Harvard, MIT Presidents Testify Over Concerns About Antisemitism

Pro-Palestinian rally at Harvard University on Oct. 14. Photo: Getty Images

BOSTON (WBZ NewsRadio) — The presidents of Harvard University, MIT, and the University of Pennsylvania testified on Capitol Hill Tuesday over concerns about rising antisemitism on college campuses since the Israel-Hamas War began.

The House Committee on Education and the Workforce held the hearing. During her opening statement, committee chair Rep. Virginia Foxx (R-NC) claimed that Harvard was "ground zero for antisemitism" after Hamas' terrorist attack on Oct. 7.

At the hearing, Harvard President Dr. Claudine Gay acknowledged that antisemitism has been growing on Harvard's campus since Oct. 7, but said that Islamophobia is also on the rise.

"I know many in our Harvard Jewish community are hurting and experiencing grief, fear, and trauma. I have heard from faculty, students, staff, and alumni of incidents of intimidation and harassment. I have seen reckless and thoughtless rhetoric shared in person and online, on campus and off," she said. "At the same time, I know members of Harvard's Muslim community are also hurting."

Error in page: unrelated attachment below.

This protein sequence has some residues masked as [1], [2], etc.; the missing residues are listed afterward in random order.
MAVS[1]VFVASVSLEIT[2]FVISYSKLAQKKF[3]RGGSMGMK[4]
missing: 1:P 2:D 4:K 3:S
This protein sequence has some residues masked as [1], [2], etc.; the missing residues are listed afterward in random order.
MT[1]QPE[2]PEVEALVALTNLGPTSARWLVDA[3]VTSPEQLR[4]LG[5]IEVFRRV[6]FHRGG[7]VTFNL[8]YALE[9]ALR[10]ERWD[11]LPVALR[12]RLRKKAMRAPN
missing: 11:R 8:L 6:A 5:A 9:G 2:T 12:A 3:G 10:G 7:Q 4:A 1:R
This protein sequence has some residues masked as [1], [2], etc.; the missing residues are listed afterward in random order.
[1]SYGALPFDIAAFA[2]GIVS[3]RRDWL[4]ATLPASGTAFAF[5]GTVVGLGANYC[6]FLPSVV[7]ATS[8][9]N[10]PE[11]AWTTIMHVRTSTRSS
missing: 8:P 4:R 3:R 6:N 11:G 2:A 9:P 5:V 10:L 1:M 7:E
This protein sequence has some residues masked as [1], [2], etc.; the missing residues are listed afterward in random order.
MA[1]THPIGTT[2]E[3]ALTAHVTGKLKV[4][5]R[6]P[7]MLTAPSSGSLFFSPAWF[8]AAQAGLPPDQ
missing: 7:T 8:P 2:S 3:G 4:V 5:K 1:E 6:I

Gay said the school is working to "confront hate while preserving free expression." Harvard has increased security, "expanded reporting channels, and augmented counseling, mental health and support services," Gay said. In late October, the school formed a panel specifically to fight antisemitism on campus.

MIT President Dr. Sally Kornbluth said her administration is working to combat antisemitism, but also acknowledged the importance of free speech on college campuses.

"In practice, speech codes do not work. Problematic speech needs to be countered with other speech and with education. And we are doing that," Kornbluth said. "However, the right to free speech does not extend to harassment, discrimination, or incitement of violence in our community."

Kornbluth also talked about a new program the school has on campus called 'Standing Together Against Hate.' It is designed to address not only antisemitism, but also a rise in Islamophobia.

WBZ NewsRadio's Carl Stevens (@carlwbz) reports:

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